Caryl Churchill

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Caryl Churchill
Born (1938-09-03) 3 September 1938 (age 76)
London, England

Caryl Churchill (born 3 September 1938) is an English dramatist known for her use of non-naturalistic techniques and feminist themes, dramatisation of the abuses of power, and exploration of sexual politics.[1] She is acknowledged as a major playwright in the English language and one of world theatre's most influential writers.[2]

Her early work developed Bertolt Brecht's modernist dramatic and theatrical techniques of 'Epic theatre' to explore issues of gender and sexuality. From A Mouthful of Birds (1986) onwards, she began to experiment with forms of dance-theatre, incorporating techniques developed from the performance tradition initiated by Antonin Artaud with his 'Theatre of Cruelty'. This move away from a clear Fabel dramaturgy towards increasingly fragmented and surrealistic narratives characterises her work as postmodernist.

Background[edit]

Churchill was born in London, England, the daughter of Jan, a fashion model, and Robert Churchill, a political cartoonist.[3] After World War II, her family emigrated to Montreal, Canada; Churchill was ten years old. In Montreal, she attended Trafalgar School for Girls.

She returned to England to attend university, and in 1960 she graduated from Lady Margaret Hall, a women's college at Oxford University, with a B.A. degree in English Literature. She also began her writing career there. Her four earliest plays, Downstairs (produced 1958),You've No Need to be Frightened, Having a Wonderful Time (1960), and Easy Death (produced 1962) were performed by Oxford-based theatrical ensembles-student drama groups.

Marriage and family[edit]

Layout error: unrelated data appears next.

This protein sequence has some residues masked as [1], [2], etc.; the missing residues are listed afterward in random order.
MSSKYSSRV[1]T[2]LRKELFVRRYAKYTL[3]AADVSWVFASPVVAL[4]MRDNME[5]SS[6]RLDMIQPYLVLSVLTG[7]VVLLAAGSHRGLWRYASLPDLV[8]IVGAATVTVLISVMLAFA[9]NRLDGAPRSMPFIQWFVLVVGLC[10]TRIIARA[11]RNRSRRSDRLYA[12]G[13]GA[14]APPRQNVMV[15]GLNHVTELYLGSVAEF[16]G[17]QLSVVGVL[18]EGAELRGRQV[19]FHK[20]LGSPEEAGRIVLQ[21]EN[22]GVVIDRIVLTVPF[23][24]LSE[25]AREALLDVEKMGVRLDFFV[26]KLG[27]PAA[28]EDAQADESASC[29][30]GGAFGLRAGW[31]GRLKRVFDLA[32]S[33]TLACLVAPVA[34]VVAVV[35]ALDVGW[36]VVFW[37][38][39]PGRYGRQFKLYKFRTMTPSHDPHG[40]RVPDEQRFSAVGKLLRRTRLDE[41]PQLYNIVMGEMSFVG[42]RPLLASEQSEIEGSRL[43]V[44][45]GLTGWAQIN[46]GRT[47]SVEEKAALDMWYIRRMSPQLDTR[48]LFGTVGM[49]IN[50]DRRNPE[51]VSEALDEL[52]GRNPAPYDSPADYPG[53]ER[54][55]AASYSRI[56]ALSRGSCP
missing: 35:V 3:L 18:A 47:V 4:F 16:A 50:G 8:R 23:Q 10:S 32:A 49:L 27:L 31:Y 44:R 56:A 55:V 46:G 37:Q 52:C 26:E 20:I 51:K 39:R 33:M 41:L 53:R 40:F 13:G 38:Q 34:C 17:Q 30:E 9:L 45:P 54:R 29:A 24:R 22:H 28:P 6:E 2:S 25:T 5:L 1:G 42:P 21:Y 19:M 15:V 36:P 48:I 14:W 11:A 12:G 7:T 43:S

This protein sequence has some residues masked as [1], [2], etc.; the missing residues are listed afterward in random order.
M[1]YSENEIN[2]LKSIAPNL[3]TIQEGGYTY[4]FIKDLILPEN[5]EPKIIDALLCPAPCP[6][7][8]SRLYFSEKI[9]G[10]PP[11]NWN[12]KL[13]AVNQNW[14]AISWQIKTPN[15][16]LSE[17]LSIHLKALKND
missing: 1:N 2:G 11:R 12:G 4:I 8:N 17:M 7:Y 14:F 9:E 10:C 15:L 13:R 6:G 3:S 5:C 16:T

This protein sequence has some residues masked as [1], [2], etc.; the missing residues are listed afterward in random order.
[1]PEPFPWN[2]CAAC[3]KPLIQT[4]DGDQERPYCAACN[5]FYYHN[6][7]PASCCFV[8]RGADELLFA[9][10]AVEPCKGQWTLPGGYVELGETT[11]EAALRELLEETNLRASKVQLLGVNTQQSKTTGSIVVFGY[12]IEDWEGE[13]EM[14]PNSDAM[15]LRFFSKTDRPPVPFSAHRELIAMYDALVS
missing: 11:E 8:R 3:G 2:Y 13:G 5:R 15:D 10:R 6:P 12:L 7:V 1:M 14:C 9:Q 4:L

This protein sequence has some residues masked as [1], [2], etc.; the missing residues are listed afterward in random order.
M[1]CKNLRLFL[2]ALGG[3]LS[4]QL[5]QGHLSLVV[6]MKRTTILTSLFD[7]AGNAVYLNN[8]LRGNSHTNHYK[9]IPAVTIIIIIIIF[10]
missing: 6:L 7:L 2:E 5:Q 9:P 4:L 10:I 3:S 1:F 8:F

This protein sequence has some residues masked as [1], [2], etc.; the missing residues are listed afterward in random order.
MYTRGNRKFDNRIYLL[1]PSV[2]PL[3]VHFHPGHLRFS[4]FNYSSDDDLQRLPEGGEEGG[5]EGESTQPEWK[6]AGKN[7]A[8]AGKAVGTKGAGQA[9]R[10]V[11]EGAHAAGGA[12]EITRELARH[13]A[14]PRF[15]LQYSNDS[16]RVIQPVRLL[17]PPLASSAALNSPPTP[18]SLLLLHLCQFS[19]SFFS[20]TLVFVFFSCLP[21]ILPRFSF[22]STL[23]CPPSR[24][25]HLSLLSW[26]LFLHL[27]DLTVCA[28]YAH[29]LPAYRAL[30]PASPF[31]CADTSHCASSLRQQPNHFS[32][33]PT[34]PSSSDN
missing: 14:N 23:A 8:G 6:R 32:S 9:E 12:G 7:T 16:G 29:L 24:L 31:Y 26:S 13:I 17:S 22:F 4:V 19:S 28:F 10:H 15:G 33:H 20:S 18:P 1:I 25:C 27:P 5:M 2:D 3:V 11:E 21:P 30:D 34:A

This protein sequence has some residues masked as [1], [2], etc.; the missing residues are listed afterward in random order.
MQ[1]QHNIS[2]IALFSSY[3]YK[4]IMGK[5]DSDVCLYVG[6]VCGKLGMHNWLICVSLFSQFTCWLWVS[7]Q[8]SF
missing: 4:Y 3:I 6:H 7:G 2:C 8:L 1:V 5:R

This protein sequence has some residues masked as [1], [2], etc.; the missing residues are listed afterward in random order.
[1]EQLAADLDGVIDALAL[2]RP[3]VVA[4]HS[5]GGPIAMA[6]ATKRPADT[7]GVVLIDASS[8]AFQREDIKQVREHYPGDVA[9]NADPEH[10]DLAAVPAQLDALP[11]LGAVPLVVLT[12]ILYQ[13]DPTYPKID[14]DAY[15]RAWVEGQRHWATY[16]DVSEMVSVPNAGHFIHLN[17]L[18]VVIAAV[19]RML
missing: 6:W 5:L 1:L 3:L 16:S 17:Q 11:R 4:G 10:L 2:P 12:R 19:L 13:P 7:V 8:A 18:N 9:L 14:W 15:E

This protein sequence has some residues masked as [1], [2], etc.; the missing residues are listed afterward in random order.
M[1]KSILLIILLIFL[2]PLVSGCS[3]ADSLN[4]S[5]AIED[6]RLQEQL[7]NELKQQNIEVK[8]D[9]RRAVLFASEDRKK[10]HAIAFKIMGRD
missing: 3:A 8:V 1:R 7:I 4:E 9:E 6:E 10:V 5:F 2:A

In 1961 she married David Harter, a barrister. They had three sons together: Joe, Paul, and Rick, and live in Islington, North London.

Career[edit]

It was while raising a family in the 1960s and '70s that Churchill began to write short radio dramas for BBC radio. These included The Ants (1962), Not, Not, Not, Not Enough Oxygen (1971), and Schreber's Nervous Illness (1972). She also wrote television plays for the BBC, including The After Dinner Joke (1978) and Crimes (1982). These, as well as some of her radio plays, have been adapted for the stage.[1]

Themes and plays[edit]

In 1972, she wrote Owners, a two-act, 14-scene play about obsession with power. It was her first stage play and "her first major theatrical endeavour"; it was produced in London the same year.[1] Churchill's socialist views are expressed in the play, a critique of the values that most capitalists take for granted: being aggressive, getting ahead, doing well.

She served as resident dramatist at the Royal Court Theatre from 1974–1975, and later began collaboration with theatre companies such as Joint Stock Theatre Company and Monstrous Regiment (a feminist theatre collective). Both used an extended workshop period in their development of new plays. Churchill continues to use an improvisational workshop period in developing a number of her plays. During this period, she also wrote Objections to Sex and Violence (1974).[1]

Her first play to receive wide notice was Cloud Nine (1979), "a farce about sexual politics", set partly in a British overseas colony during the Victorian era. It explores the effects of the colonialist/imperialist mindset on intimate personal relationships, and uses cross-gender casting for comic and instructive effect. The play became successful in Britain and in the United States, winning an Obie Award in 1982 for best play of the year in New York.[1]

Churchill gradually abandoned more conventions of realism, and her loyalty to feminist themes and ideas became a guiding principle in her work. She won an Obie Award for best play with Top Girls (1982), "which deals with women's losing their humanity in order to attain power in a male-dominated environment."[1] It features an all-female cast, and focuses on Marlene, who has relinquished a home and family to achieve success in the world of business. Half the action takes place at a celebratory dinner where Marlene mixes with historical, iconic and fictional women who have achieved great stature in a "man's world", but always at great cost. The other half of the play, set a year in the past, focuses on Marlene's family, where the true cost of her "successful" life becomes poignantly and frighteningly apparent.

Softcops (first produced by the Royal Shakespeare Company in 1984), is a "surreal play set in 19th-century France about government attempts to depoliticize illegal acts."[1]